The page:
2011 Human-Animal Studies Fellows
The Animals and Society Institute thanks the Summerlee Foundation for its major funding of this year's fellowship.
Joshua Russell is a PhD candidate in the Faculty of Environmental Studies at York University in Toronto, Canada. His dissertation, "On Lifetimes: Children's Experiences of Animal Death" incorporates narrative theory, phenomenology, and psychoanalysis to explore how children make meaning out of their relations with more-than-human beings. Prior to his PhD program, Joshua earned an MA in Environmental Conservation Education from New York University, and a BA in Psychology and Animal Behaviour from Canisius College.
Richie Nimmo is Lecturer in Sociology at the University of Manchester, UK. His research explores questions of ontology and epistemology in light of the hybridity and heterogeneity of social-material life. This often means critically examining how ‘the social’ and ‘the human’ are constituted through boundary-making practices on the human/nonhuman divide. Richie completed his PhD at Manchester in 2007, immediately taking up a lectureship in sociology at the University of Aberdeen, before returning to Manchester in 2009. His doctoral thesis drew upon actor-network theory to undertake a symmetrical history of dairy milk in Britain, with a focus upon the complex interaction of human and nonhuman agency. This became the basis of a book published by Routledge in 2010, entitled Milk, Modernity and the Making of the Human. He is Associate Editor of Cultural Sociology.
Elizabeth R. Johnson is a PhD Candidate in the Geography Program at the University of Minnesota. Her dissertation, “Animating Futures, Reanimating Biopolitics: Animals, Technology, and Empire” explores the growing field of “biomimicry” in which biological life is re-engineered for technological production. She is most interested in the political and social implication of such techno-scientific transformations, exploring what happens to categories such as “labor” and “life” when processes of production become heavily reliant on nonhuman engineering. In addition to her research, Elizabeth is committed to issues of labor and education within and beyond the university.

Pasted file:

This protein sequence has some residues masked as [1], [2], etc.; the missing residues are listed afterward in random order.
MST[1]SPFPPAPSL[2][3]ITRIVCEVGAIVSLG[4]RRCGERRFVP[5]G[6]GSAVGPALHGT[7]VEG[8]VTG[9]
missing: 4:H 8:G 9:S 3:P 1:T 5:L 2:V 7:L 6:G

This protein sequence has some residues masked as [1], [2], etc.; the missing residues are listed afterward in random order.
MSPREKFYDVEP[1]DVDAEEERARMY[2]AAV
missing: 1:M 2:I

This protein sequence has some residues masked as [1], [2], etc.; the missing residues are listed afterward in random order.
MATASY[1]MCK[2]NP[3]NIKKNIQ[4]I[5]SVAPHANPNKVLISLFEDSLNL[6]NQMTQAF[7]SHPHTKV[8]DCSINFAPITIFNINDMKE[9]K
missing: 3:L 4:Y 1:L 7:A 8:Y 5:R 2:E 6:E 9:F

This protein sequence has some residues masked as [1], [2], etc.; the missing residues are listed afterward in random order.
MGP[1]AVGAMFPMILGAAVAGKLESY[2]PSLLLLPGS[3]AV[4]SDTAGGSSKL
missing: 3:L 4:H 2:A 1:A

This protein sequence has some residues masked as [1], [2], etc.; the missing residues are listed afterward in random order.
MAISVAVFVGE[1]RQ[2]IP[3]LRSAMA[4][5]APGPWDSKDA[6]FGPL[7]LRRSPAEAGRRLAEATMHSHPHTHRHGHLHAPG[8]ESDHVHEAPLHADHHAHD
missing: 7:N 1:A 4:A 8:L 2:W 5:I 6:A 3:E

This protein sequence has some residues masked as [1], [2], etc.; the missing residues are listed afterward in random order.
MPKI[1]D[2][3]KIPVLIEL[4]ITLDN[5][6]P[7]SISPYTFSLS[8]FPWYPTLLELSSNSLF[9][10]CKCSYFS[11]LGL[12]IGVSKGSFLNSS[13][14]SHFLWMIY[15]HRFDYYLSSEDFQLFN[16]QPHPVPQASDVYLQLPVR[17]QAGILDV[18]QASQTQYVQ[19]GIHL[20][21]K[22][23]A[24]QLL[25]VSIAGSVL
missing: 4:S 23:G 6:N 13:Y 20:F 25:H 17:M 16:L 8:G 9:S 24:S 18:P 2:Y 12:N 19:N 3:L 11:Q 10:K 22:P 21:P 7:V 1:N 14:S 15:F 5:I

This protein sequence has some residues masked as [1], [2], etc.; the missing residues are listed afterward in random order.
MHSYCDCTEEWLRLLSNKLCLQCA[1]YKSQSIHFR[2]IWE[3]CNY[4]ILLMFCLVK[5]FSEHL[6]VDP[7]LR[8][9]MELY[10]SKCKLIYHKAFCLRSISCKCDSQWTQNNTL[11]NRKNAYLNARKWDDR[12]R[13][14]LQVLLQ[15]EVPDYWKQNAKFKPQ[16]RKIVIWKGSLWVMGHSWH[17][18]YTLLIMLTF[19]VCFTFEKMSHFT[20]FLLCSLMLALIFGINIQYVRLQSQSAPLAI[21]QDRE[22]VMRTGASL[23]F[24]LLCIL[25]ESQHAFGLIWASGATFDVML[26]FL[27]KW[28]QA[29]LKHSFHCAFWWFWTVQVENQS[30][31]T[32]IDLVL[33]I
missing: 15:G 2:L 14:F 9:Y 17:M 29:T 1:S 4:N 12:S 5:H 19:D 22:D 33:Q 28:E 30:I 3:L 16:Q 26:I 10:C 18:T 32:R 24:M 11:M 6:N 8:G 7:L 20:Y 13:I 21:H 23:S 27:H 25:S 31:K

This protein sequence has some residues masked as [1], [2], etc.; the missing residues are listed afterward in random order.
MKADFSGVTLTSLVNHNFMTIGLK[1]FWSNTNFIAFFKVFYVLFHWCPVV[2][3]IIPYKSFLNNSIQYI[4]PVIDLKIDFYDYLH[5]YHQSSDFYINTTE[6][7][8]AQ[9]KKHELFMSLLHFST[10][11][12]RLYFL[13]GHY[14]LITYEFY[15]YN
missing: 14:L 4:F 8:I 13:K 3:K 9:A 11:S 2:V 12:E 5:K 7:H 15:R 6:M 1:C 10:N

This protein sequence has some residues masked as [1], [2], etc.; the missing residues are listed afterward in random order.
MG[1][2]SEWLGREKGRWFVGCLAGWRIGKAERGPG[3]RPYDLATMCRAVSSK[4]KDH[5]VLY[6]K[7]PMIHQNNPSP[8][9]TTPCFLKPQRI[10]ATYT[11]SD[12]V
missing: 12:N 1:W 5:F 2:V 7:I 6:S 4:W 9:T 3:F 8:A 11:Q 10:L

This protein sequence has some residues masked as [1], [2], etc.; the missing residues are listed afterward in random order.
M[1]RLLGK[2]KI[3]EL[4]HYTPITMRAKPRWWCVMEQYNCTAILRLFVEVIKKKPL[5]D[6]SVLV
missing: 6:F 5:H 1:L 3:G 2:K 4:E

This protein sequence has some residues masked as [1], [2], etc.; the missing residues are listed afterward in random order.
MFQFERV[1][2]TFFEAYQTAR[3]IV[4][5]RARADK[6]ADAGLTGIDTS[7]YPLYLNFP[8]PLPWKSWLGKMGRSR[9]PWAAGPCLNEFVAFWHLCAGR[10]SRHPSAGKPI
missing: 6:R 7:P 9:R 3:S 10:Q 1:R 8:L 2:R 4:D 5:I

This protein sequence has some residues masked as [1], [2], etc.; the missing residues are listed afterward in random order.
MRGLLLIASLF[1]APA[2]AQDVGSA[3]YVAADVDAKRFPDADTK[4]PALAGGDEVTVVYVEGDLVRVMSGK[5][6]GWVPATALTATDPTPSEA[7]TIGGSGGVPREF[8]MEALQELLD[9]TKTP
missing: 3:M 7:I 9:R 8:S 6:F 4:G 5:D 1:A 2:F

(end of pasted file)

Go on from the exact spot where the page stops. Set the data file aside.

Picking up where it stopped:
Stephan Blatti (D.Phil, Oxford University) is Assistant Professor of Philosophy at the University of Memphis. While his work incorporates topics in philosophical psychology (self-consciousness, animal cognition), aesthetics (ontology of art), and the philosophy of biology (dynamic systems), his primary area of research concerns several interrelated problems in contemporary metaphysics, viz. personal identity, material constitution, and death. He serves as Editor of The Southern Journal of Philosophy and is an affiliate faculty member of the Institute for Intelligent Systems. Stephan is founded through a generous grant from the Culture and Animals Foundation.
Alastair Hunt is assistant professor in the English Department at Portland State University in Oregon. His major research interests are British and European romantic literature, animal studies, political theory, and aesthetic theory. His current book project, The Romantic Rhetoric of the Human, considers the claims that European romanticism makes on the modern project of human rights. While human rights are normally thought to be the rights we have by virtue of being human, he suggests that, for romanticism, the acts by which rights are claimed reveal how the human is never simply itself. Originally from New Zealand, Alastair completed his Ph.D. in English at the University of Wisconsin-Madison in 2009.
Dr. Abebaw Gashaw was born in Debre Markos, Ethiopia, and studied for his DVM at Leipzig University, and received his Msc and PhD at Georg August University in Goettingen, Germany. He is an associate professor in the College of Agriculture and Veterinary Medicine at Jimma University, in Ethiopia. His research interests include diseases of cattle and ticks and tick-born diseases, as well as animal welfare in veterinary medicine. Abebaw is funded through a generous grant from The Humane Society of the United States.
Keridiana ("Kery") Chez is Ph.D. Candidate in English, The Graduate Center of the City University of New York, and holds a J.D. from N.Y.U. She has taught English at Queens and Citytech Colleges and Women's Studies at Brooklyn College. The working title of her dissertation is “The Affective Uses of Dogs: Humane Movements and Pet-Keeping in Late Nineteenth-Century and Early Twentieth-Century English and American Literature.” Kery is funded through a generous grant from the National Canine Research Council.
Kelly Enright is a writer and historian who makes her home in Vail, Colorado. She holds a PhD in American history from Rutgers University and a MA in museum anthropology from Columbia University. She is the author of Rhinoceros (Reaktion 2008), America’s Natural Places: Rocky Mountains & Great Plains (Greenwood 2010), and the forthcoming Osa & Martin: For the Love of Adventure (Lyons 2011). Her dissertation, Maximum of Wilderness: the Jungle in the American Imagination, is being published by University of Virginia Press in 2012. Enright has taught at Rutgers and Seton Hall universities, and consulted for museums and non-profits, including the Wildlife Conservation Society and the American Museum of Natural History.